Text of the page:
From Infancy to Adolescence : Growing Up in Poverty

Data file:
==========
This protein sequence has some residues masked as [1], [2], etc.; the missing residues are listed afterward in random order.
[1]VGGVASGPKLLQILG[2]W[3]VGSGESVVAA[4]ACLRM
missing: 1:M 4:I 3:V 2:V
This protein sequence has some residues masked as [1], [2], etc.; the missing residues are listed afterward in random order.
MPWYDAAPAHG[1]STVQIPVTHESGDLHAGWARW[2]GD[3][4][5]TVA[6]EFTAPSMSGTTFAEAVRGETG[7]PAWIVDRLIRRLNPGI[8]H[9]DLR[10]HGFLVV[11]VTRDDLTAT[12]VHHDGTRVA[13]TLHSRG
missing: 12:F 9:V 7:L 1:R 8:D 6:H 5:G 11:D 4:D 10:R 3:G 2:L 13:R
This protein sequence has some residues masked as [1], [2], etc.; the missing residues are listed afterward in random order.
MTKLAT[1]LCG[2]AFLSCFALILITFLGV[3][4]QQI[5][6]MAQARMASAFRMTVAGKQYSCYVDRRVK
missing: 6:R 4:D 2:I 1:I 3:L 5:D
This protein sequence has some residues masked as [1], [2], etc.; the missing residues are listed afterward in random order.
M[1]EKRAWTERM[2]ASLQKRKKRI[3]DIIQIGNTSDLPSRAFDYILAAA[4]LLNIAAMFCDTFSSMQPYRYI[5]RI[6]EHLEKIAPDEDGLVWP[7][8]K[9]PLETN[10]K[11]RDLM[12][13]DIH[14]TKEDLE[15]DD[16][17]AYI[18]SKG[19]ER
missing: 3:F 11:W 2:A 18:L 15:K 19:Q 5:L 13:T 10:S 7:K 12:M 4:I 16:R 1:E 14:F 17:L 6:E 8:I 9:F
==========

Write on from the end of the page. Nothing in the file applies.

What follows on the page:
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The analysis takes account of initial household circumstances and characteristics (such as being in the poorest or least-poor tercile in terms of household wealth) recorded in the first survey round, when Younger Cohort children were aged 1 and the Older Cohort children were aged 8. The authors explore how children and young people’s trajectories diverge over time; and we provide preliminary findings on education, nutrition and youth transitions to higher education, work and marriage and parenthood, from the latest survey round. The researchers find that the poorest children, those in rural areas and/or from marginalised social groups, are consistently being ‘left behind’ in terms of nutritional status, learning and opportunities to continue in education. We conclude by considering how policy interventions at different stages of the early life course can mitigate the development of such inequalities.